Nicaraguan baseball manager fired after speaking about virus

Sports

Norman Cardoze Sr., left, and his son Norman Cardoze Jr. pose for a photo from the balcony of their home where they are in quarantine after catching the new coronavirus in Managua, Nicaragua, Wednesday, May 27, 2020. During a May 16 game, manager Norman Cardoze Sr. and coach Carlos Aranda felt sick. Cardoze’s son Norman Jr., the team’s star slugger, was so weak and achy he didn’t play. Within two days all three men were hospitalized, where the Cardozes spent a week and Aranda died. (AP Photo/Alfredo Zuniga)

MANAGUA, Nicaragua (AP) — A Nicaraguan Hall of Fame baseball manager was fired Tuesday, days after publicly speaking about being hospitalized with COVID-19 along with his son and coach.

Norman Cardoze Sr., manager of the San Fernando Beasts, was not given a reason for his firing, but his wife Fátima Ruiz said the family suspects it was because they spoke out about being infected with the virus.

The government of President Daniel Ortega has continued to downplay the threat posed by the epidemic even as its toll has become more difficult to hide with more victims subjected to “express burials” and more medical personnel speaking out.

Ruiz said the family was “dejected” by the news.

“Norman is sick and this has shaken us more. Baseball is his life,” she said.

Cardoze Sr. had told The Associated Press about being hospitalized with his son and star slugger Norman Cardoze Jr. and coach Carlos Aranda in May. The Cardoze spent five days in the hospital and continue recuperating at home. Aranda was put on a ventilator at the hospital and later died.

Cardoze Sr. described the horror of watching people essentially suffocate before his eyes and seeing their bodies wrapped in plastic and removed. Nicaragua’s baseball league had suspended play following Aranda’s death and players’ refusal to take the field, initially until June 5 and then until June 26.

Players and coaches have spoken of being threatened to continue playing even as the illness spread through Nicaragua or risk two-year bans from the game.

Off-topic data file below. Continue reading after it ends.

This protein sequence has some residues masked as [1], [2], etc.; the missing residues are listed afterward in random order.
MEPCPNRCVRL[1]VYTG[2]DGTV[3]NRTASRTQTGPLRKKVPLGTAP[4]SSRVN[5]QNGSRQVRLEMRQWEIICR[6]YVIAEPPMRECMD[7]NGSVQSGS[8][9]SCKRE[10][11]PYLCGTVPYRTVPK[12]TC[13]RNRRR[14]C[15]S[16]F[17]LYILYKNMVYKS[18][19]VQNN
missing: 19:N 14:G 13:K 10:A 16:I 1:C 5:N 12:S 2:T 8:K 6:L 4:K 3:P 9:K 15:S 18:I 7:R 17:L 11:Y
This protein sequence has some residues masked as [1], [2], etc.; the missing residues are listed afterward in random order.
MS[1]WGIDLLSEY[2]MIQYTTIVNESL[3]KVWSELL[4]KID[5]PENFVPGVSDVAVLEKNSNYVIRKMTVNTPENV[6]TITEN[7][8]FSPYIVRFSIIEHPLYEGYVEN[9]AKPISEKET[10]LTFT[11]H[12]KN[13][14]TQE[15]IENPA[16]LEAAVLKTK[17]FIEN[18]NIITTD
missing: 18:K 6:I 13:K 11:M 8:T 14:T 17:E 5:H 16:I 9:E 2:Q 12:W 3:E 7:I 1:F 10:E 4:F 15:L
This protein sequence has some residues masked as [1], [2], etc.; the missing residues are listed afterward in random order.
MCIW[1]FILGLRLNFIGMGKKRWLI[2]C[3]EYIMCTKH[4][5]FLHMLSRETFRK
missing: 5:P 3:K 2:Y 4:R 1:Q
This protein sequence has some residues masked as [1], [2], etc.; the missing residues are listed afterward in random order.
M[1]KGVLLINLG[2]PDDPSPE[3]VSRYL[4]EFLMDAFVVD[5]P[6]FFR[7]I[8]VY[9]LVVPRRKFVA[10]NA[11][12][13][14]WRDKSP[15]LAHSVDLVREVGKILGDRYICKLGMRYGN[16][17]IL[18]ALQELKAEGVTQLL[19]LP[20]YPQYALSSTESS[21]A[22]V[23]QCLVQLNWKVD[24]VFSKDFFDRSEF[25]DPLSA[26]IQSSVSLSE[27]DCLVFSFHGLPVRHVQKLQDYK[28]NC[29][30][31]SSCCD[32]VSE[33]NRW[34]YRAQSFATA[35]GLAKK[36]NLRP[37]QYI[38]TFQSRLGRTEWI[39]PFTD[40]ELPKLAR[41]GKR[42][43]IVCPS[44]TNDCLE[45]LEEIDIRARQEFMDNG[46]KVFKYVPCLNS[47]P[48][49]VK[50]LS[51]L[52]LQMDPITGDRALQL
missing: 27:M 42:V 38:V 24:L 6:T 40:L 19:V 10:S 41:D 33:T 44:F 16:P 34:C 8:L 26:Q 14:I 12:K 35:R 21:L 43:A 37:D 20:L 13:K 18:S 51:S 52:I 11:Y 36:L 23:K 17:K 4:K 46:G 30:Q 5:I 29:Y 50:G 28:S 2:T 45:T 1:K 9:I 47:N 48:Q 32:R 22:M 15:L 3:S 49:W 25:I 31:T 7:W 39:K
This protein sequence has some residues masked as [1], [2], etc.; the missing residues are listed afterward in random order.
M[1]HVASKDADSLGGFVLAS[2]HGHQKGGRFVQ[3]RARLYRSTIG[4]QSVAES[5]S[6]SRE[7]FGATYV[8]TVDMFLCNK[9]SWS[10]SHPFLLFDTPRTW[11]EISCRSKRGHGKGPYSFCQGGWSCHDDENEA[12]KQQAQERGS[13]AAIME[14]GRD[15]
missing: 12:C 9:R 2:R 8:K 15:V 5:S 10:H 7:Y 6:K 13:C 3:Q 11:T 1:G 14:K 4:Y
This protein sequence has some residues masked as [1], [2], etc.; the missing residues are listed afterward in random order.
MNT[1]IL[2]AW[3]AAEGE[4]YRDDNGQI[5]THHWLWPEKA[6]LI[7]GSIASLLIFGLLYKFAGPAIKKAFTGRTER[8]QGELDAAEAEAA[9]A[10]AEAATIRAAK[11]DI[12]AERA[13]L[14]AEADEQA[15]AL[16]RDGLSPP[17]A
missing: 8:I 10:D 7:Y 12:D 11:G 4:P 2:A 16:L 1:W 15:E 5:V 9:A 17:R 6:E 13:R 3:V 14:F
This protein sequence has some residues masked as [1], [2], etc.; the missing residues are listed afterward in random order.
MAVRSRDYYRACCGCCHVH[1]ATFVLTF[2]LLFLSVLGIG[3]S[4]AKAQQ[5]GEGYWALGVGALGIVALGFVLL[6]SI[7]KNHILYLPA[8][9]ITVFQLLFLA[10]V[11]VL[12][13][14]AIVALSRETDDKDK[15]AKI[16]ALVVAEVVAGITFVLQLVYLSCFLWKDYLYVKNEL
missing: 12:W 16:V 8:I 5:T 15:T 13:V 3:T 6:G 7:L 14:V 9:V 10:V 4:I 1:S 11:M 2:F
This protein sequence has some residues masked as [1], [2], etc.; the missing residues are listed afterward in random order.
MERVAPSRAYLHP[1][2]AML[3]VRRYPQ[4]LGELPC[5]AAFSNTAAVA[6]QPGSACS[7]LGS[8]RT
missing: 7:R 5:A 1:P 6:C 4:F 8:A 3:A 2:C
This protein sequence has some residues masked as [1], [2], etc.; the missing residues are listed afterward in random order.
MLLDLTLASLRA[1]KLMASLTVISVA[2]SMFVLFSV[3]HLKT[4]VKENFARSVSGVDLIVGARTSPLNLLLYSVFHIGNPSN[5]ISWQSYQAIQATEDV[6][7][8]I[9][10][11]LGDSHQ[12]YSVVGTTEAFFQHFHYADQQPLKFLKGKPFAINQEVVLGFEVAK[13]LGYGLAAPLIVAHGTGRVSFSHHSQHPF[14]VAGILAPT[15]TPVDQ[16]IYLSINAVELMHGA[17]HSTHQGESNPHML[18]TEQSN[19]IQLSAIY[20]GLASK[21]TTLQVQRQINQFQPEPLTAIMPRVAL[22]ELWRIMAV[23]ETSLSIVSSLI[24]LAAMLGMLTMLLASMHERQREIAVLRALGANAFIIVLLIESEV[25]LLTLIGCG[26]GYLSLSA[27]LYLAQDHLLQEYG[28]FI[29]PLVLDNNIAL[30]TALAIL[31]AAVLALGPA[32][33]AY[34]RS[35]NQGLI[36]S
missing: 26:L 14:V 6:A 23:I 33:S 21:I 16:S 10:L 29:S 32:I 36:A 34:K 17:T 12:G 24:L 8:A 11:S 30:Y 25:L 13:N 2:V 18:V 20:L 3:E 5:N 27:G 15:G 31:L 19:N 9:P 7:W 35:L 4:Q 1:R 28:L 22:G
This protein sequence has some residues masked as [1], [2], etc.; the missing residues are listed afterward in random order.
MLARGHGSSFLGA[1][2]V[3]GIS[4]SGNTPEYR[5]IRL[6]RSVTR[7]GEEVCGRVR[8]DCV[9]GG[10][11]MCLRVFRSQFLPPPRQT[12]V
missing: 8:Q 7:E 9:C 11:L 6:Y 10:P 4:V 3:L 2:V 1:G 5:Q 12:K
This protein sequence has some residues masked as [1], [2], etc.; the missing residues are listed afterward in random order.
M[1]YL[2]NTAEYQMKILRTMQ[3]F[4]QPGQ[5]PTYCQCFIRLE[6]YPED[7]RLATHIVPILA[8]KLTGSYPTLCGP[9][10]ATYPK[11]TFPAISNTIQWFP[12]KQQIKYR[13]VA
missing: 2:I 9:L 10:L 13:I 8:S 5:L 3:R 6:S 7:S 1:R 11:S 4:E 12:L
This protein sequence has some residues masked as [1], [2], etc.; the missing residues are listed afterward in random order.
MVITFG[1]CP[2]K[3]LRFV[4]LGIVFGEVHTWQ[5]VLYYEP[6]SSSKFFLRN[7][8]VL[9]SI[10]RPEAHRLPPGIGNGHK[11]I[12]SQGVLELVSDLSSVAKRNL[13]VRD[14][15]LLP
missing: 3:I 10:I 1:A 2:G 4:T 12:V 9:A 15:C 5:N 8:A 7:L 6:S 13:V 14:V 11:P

The pro-government radio station Nueva Radio Ya quoted Cardoze Tuesday as saying, “I will be San Fernando until I die, but the front office just called me to say I was separated from the team.”

Even in the midst of the epidemic it appeared doctors were not protected from consequences for speaking publicly about the situation.

On Tuesday, at least 11 doctors were fired from the public hospitals, apparently for signing a letter demanding personal protective equipment, said Róger Pasquier, director of the Nicaraguan Medical Association.

“They want to leave the hospitals without doctors in the middle of the pandemic,” Pasquier said.

One of those let go, anesthesiologist Marianela Escoto, said in a video circulated on social media that “there is no just cause,” that her performance had never even been called into question.

Anesthesiologist Fernando Rojas said in an interview with 100% Noticias that his firing was “unjustified” and the only reason was “for not agreeing with this criminal regime.”

The Health Ministry has not commented on the firings.

The Pan-American Health Organization urged the government to protect medical personnel as they battle the epidemic.

Asked about the firings, Ciro Ugarte, the organization’s director of emergencies, said “those people who defend the health and lives of people must be protected.”

The government updated its epidemic data Tuesday to 1,464 confirmed infections and 55 deaths. Both are considered to be substantial undercounts. The non-governmental Citizen Observatory had reported through Friday more than 5,000 infections and 1,114 deaths for pneumonia and suspected COVID-19.

Copyright 2020 The Associated Press. All rights reserved. This material may not be published, broadcast, rewritten or redistributed.

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